An Israeli bounces into the spotlight

Eyal Horn – I always see to it that they announce that I’m from Israel.Eyal Horn’s parents never thought much of their son’s special talent. After all, they reasoned, what possible good could come from being able to bounce a …

Eyal Horn – I always see to it that they announce that I’m from Israel.Eyal Horn’s parents never thought much of their son’s special talent. After all, they reasoned, what possible good could come from being able to bounce a soccer ball on your head a few thousand times in a row?

Twenty-five years later, however, Horn’s mom and dad are taking a different view, happy to be the proud parents of the first Israeli to make it to the NBA simply by using his head, providing some new bounce for Israel’s image abroad in the process.

For the past five years, Horn’s been traveling the world courtesy of an unusual talent for being able to bounce almost anything – from a basketball to a football to a ping pong ball to a marble to the tiny ball inside a whistle – on his noggin. Along the way he’s made it into the Guinness Book of World Records, but is proudest of representing the good side of Israel to the world, and anxious to take what he calls a ‘mission’ to represent his country to an even higher level.

Horn has his old schoolyard friends to thank for his two Olympics appearances and show business career, which has included commercials made in both Israel and the US as well as numerous other appearances, from the NBA All-Star Game half-time show, where he’ll be doing his act again this season in Denver, to charity events at home.

“I used to play ball in the neighborhood like all the kids,” he told ISRAEL21c. “When I was 10 or 12, between games we’d have a contest to see who could bounce the ball longer – first with the feet, then on the head. When it came to feet, I was pretty average, but when it came to bouncing the ball on my head, I discovered I had this special talent.”

“Until the age of 15 or 16, I was busy trying to better my own record – 1,000, 3,000, 8,000 times with my head, with a soccer ball. Once or twice a month I’d say: ‘Hey, I’ve got some time, let me see if I can set a new record,’ and the guys would count and encourage me.”

Mom and dad “didn’t pay much attention to it; they didn’t think it was anything special.” But Horn’s gym teacher did, and started setting up new challenges for his head-strong young pupil. His talent proved useful in the army, too, when Horn delighted his commander who would show him off to his fellow commanders.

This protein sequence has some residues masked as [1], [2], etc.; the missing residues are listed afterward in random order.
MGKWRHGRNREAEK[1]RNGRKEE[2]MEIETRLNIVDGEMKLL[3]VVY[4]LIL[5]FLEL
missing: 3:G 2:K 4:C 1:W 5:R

“I remember once there was a unit of 50 soldiers, and my commander said to him: ‘As many times as all your guys put together can bounce the ball, he’ll do more.’ They’d bet and we’d win all kinds prizes,” recalls Horn.

By now Horn had turned the bouncing into an act – lying on his back, walking with the ball, ‘dribbling’ a basketball with his head up, down, or under a ladder, and even shooting with it. His high school physical education teacher ended up giving Horn his big break, arranging a halftime appearance at an Israeli basketball league game. The contest was televised, giving him added exposure.

“I’ll never forget the reaction of the crowd,” says the stocky Horn with a grin. “They were in shock. I’ll also never forget that afterwards the owners of the concession stands in the arena wanted to sue me because during my halftime show, no one came to buy anything.”

For eight years, Horn traveled around Israel doing his act, but people kept telling him: Go West, young man, as in Jerry West. “There’s nothing for you here, they’d say, ‘you have to go abroad.’”

American former NBA players in Israel also encouraged him until finally he wowed agent Arik Hoenig, who had the rights to NBA broadcasts in Israel, during halftime of a game Hoenig was broadcasting. Watching the Israeli native whirl around the court, shooting hoops with his head, Hoenig turned to his fellow broadcasters and predicted: “In my opinion, this is the first Israeli who is going to make it to the NBA.”

Hoenig was right. An appearance at halftime of a 1999 Miami Heat-Maccabi Tel Aviv caught the eye of visiting NBA president David Stern, who immediately summoned the startled Horn to his side.

“I have to tell you something,” said Stern, “I’ve been involved in basketball in the NBA for 35 years. The Miami Heat coach Pat Riley is a crazy coach. This is the first time I’ve ever seen him not be able to get his players’ attention during a timeout, because they were all looking at you. And then after a while he got fed up, and turned and watched you, too.”